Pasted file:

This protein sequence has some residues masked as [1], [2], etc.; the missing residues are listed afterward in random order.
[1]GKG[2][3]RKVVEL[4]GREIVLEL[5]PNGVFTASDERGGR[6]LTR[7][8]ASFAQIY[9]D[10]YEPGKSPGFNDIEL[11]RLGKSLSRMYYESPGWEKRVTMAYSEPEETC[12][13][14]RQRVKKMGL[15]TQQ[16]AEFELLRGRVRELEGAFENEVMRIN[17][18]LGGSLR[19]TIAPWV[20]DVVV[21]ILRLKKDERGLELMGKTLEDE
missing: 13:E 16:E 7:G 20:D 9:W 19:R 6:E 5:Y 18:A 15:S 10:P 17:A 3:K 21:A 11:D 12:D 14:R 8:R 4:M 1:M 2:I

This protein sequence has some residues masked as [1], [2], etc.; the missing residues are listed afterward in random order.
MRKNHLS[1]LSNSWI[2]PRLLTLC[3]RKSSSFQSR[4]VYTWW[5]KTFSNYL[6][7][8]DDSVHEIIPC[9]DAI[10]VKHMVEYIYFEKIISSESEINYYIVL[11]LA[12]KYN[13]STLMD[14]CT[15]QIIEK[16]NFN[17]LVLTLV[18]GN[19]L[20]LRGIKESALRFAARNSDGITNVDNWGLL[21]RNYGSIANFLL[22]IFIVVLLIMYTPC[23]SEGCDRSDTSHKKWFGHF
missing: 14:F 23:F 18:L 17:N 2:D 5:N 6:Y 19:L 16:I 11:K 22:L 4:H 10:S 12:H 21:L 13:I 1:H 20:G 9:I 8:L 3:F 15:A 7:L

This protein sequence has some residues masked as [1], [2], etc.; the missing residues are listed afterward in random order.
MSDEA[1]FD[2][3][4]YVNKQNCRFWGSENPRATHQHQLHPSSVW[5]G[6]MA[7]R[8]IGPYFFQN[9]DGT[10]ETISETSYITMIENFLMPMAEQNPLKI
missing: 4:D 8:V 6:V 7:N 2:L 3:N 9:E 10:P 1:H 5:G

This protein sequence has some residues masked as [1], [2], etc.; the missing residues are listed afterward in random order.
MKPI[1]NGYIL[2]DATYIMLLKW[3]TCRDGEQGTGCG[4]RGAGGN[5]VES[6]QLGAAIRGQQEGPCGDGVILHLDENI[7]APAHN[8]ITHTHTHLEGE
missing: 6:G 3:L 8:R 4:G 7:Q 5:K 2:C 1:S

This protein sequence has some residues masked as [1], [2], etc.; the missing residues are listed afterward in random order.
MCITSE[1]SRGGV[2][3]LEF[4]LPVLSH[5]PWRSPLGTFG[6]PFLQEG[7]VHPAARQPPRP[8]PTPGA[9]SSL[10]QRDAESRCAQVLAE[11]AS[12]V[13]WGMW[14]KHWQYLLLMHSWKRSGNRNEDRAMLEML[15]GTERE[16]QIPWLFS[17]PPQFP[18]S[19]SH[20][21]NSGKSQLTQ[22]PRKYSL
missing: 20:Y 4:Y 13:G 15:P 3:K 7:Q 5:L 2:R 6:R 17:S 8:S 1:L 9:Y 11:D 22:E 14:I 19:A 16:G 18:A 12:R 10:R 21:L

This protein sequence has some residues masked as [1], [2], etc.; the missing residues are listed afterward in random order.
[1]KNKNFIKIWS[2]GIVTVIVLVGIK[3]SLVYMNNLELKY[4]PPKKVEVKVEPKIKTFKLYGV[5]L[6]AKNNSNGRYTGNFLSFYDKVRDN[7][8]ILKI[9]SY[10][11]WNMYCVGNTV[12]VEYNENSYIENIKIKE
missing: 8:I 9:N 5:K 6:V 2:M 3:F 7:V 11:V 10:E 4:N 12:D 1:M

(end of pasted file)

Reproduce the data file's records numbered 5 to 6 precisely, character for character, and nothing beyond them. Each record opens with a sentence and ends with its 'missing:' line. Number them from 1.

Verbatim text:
This protein sequence has some residues masked as [1], [2], etc.; the missing residues are listed afterward in random order.
MCITSE[1]SRGGV[2][3]LEF[4]LPVLSH[5]PWRSPLGTFG[6]PFLQEG[7]VHPAARQPPRP[8]PTPGA[9]SSL[10]QRDAESRCAQVLAE[11]AS[12]V[13]WGMW[14]KHWQYLLLMHSWKRSGNRNEDRAMLEML[15]GTERE[16]QIPWLFS[17]PPQFP[18]S[19]SH[20][21]NSGKSQLTQ[22]PRKYSL
missing: 20:Y 4:Y 13:G 15:P 3:K 7:Q 5:L 2:R 6:R 17:S 8:S 1:L 9:Y 11:D 22:E 14:I 19:A 16:G 18:A 12:R 10:R 21:L

This protein sequence has some residues masked as [1], [2], etc.; the missing residues are listed afterward in random order.
[1]KNKNFIKIWS[2]GIVTVIVLVGIK[3]SLVYMNNLELKY[4]PPKKVEVKVEPKIKTFKLYGV[5]L[6]AKNNSNGRYTGNFLSFYDKVRDN[7][8]ILKI[9]SY[10][11]WNMYCVGNTV[12]VEYNENSYIENIKIKE
missing: 8:I 9:N 5:K 6:V 2:M 3:F 7:V 11:V 10:E 4:N 12:D 1:M